An installation of three powerful paintings by modern art masters Mondrian, Léger, and Kandinsky, on loan from the distinguished collection of Carolina alumnus Julian H. Robertson, Jr. (B.A. ’55).
At the turn of the 20th century, Japanese printmakers documenting battle scenes skillfully adapted the centuries-old techniques of ukiyo-e (woodblock printing) to achieve altogether new atmospheric and light effects that matched new modern warfare technologies.
On view are recent acquisitions of 19th- and 20th-century beadwork by peoples of the South East Cape region of what is now South Africa.
Open to the public, the Ackland’s second-floor Study Gallery enables UNC-Chapel Hill faculty to have art installed specifically for the in-person use of their classes.
One of Many showcases some of the Ackland’s major recent acquisitions of prints and portfolios made after 1960.
A three-channel video installation, Miguel Angel Rios’s A morir (To the Death) uses a popular street game to signal dynamics of urban congestion, competition, and territorialism.
This exhibition presents the grand customs and fashions of Asian capitals, and looks at their transition from feudal seats to modern megacities.
Time Will Tell examines how the exhibition’s contributors, the 2017 Master of Fine Arts candidates at UNC-Chapel Hill, use their artworks to explore time as an indefinite period rather than as a measurement of specific durations.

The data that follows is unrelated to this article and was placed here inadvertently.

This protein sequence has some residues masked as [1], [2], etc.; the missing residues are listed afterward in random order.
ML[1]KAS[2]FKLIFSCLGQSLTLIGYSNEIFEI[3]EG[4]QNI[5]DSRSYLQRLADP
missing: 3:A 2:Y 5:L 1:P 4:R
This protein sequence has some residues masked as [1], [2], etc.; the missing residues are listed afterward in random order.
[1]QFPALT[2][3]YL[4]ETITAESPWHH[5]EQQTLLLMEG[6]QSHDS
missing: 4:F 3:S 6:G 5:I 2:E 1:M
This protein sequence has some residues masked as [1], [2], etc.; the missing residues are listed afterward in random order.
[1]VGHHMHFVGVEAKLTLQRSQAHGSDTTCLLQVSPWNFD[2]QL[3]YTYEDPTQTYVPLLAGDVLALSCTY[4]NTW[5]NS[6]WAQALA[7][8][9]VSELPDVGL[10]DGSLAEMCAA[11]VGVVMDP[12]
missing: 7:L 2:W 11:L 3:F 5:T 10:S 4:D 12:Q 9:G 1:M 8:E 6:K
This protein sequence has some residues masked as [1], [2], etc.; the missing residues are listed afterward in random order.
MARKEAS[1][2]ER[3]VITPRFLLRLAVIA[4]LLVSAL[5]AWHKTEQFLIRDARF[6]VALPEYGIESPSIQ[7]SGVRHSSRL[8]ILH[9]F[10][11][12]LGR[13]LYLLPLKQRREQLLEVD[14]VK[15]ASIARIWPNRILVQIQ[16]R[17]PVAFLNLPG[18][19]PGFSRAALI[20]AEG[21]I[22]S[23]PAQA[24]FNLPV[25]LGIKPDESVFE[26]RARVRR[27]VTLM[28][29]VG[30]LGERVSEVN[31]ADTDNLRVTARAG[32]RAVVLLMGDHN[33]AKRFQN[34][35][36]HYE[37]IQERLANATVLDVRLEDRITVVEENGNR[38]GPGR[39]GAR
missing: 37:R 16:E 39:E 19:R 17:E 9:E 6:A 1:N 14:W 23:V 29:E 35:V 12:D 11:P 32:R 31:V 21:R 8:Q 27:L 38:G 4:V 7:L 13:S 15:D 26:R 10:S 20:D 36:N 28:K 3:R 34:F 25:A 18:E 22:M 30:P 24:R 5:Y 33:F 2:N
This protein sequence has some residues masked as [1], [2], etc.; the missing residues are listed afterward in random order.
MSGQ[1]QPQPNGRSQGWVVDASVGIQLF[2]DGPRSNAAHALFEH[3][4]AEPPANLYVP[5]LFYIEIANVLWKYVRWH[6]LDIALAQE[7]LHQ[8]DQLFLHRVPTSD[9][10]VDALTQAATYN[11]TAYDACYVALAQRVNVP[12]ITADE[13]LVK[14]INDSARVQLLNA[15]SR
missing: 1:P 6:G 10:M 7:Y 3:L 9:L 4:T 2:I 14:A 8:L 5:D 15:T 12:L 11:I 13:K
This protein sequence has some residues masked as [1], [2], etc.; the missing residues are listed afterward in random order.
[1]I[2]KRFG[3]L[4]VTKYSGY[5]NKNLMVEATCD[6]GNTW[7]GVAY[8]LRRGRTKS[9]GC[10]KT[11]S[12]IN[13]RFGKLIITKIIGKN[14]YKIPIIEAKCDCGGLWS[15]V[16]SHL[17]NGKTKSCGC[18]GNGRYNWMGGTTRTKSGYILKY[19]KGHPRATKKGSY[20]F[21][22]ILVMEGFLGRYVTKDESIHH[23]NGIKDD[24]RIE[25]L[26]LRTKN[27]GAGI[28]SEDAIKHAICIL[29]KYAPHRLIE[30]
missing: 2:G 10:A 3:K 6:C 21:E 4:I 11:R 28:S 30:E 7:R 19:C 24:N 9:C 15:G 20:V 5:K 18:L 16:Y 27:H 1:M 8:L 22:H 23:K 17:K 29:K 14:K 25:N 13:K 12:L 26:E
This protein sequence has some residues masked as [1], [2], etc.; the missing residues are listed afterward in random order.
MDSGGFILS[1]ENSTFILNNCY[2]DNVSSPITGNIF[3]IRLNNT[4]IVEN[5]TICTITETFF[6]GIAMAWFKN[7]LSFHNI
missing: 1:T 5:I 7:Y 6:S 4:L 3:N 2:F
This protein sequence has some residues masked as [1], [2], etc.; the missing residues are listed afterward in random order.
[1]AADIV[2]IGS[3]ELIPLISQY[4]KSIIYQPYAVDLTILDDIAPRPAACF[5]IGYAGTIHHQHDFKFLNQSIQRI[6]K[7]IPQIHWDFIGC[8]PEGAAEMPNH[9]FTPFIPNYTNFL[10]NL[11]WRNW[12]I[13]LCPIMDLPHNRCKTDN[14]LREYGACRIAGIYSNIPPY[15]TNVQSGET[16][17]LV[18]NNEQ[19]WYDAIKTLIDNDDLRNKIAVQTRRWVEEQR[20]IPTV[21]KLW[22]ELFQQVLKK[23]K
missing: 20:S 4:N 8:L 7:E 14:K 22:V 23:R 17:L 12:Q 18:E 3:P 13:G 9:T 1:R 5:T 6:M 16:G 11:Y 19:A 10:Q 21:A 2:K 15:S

Los Trompos is a large-scale, interactive installation of much-larger-than-life spinning tops (trompos) in a variety of colors and shapes.
A groundbreaking retrospective, Fever Within is the first solo exhibition of a passionately inspired and little-understood figure in twentieth-century American art.
Seven diverse works of modern and contemporary art call attention to the way in which regularized processes can lead to effects of emotional power and complexity, a fitting tribute to Glass’s accomplishments as a composer.
A glorious display of the importance of animals and botany in Asian art, Flora and Fauna will feature prayer rugs from the Middle East, statues from India, Chinese paintings, and the debut of the Ackland’s newly acquired pair of Japanese screens by the painter Kajino Genzan.
This special installation in the Ackland’s second floor Study Gallery considers the many types of knowledge used to determine an object’s authenticity, using three object case-studies from the Ackland’s permanent collection as examples.
For Extended Remix, five contemporary artists working across a variety of media have been commissioned to “complete” original eighteenth and nineteenth century Japanese prints, with each encounter producing thought-provoking, visually engaging artwork.
ART& is a dedicated section of the Museum that will be used for community gatherings and a wide range of art-centered activities—from film screenings to performances—as well as site-specific projects by commissioned artists.